Akın’s latest movie premieres at Cannes
ISTANBUL - Hürriyet Daily News
Fatih Akın made the film in his hometown, Çamburnu, focusing on the polluted areas of Çamburnu villages.Director Fatih Akın’s new movie, titled “Polluting Paradise,” which focuses on his hometown, the Black Sea province of Trabzons’s Çamburnu district, made its premier at Cannes Film Fest on May 20.
The premiere hosted the Turkish Consul General in Marseille Deniz Erdoğan Barım and Turkey’s Paris Culture and Tourism Adviser Kalbiye Noyan.
The highlight of the premiere night was the DJ performance by the lead actor in “Soul Kitchen,” Greek Adam Bousdoukos. The actor played a variety of music such as folk, rock and techno.
Akın’s parents are also attended the night with the amateur actors. The movie focuses on the polluted areas of Çamburnu villages.
‘He is on the side of the villagers’
“Polluting Paradise” was filmed over the last five years since Akın came to the area to shoot parts of “Edge of Heaven,” and is thus a much more explicit campaigning tool than objective reporting, according to The Hollywood Reporter. It’s evident that Akın is firmly on the side of the villagers in Çamburnu, a picturesque settlement located beneath lush tea-growing slopes.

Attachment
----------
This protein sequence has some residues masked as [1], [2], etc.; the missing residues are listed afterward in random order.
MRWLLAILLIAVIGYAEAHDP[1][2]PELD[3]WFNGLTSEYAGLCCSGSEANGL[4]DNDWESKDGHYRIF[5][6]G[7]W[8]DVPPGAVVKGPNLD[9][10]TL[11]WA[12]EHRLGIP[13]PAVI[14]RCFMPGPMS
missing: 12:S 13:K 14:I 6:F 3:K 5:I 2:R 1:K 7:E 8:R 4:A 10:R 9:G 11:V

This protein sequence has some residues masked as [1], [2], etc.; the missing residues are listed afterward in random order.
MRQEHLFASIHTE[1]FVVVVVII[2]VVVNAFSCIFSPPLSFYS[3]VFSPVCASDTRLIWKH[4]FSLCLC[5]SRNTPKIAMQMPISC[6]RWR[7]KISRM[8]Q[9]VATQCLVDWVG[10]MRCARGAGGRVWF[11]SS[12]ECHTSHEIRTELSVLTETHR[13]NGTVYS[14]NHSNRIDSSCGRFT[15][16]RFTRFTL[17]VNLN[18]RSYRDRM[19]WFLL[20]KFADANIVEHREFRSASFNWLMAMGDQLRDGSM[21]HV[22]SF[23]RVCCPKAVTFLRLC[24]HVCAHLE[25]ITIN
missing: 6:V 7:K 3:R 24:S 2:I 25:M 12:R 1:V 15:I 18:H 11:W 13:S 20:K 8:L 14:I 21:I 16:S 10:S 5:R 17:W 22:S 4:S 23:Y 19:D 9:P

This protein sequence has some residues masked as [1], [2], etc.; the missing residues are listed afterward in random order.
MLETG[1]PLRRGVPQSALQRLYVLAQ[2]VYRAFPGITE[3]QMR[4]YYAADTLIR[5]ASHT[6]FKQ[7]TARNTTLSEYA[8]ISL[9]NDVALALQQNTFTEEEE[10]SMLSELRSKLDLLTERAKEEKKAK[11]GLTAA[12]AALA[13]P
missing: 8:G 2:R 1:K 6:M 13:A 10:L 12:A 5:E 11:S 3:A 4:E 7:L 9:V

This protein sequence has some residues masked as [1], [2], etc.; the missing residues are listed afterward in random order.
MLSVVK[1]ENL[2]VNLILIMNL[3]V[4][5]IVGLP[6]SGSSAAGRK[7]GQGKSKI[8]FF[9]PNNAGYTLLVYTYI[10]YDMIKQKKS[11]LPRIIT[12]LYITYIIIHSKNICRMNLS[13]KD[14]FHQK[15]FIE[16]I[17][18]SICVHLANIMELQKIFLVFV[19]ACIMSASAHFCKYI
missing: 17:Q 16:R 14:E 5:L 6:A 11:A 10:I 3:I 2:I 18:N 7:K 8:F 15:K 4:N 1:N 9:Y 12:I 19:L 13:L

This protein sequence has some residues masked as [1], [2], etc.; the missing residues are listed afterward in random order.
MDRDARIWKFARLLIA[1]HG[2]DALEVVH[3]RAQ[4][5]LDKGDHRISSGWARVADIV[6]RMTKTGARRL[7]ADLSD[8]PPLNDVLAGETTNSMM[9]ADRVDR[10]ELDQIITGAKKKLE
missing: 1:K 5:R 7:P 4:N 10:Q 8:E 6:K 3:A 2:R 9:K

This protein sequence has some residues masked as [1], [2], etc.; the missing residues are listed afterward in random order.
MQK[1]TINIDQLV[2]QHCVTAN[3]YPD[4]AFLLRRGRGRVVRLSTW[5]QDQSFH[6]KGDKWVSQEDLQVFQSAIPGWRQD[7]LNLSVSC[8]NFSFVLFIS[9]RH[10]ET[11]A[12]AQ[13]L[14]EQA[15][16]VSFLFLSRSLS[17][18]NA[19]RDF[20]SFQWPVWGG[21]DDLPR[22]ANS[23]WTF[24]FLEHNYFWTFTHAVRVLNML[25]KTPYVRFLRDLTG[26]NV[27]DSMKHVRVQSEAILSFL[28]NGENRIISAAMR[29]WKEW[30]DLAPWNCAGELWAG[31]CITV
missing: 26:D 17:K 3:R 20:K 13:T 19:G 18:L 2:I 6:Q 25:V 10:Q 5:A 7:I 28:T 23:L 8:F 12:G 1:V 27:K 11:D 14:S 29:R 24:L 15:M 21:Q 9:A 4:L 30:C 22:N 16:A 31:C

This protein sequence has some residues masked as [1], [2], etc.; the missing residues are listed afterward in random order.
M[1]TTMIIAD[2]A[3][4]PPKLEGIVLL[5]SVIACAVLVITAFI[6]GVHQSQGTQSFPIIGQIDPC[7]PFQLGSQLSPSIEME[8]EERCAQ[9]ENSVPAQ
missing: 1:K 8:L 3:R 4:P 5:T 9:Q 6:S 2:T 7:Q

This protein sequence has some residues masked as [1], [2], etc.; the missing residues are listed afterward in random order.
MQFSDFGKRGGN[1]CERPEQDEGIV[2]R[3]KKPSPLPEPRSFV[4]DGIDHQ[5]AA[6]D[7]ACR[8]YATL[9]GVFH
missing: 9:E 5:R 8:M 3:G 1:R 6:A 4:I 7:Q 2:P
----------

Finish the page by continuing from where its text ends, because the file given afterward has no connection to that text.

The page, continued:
In 2007 a former copper mine a couple of miles uphill was turned into an enormous landfill for the entire province of Trabzon – amid much local protest, said the article. The opposition has remained vociferous over the years – due partly to the powerful stench emitted by the supposedly “odorless” garbage and, even more economically damaging, the deleterious effect on streams and the water table.
According to the The Hollywood Reporter’s website, often working in collaboration with local historian Bünyamin Seyrekbasan, Akın catalogues the complaints of numerous residents.
Crucially, Akın and his collaborators obtain great access to the site and its surroundings, frequently happening to be in the right place at exactly the right time. They can thus capture the often fraught encounters between the locals and the hapless functionaries tasked with operating and maintaining this deeply unpopular facility – images of which are often given a sinister cast by the thriller-type stylizations of Alexander Hacke’s over-used score.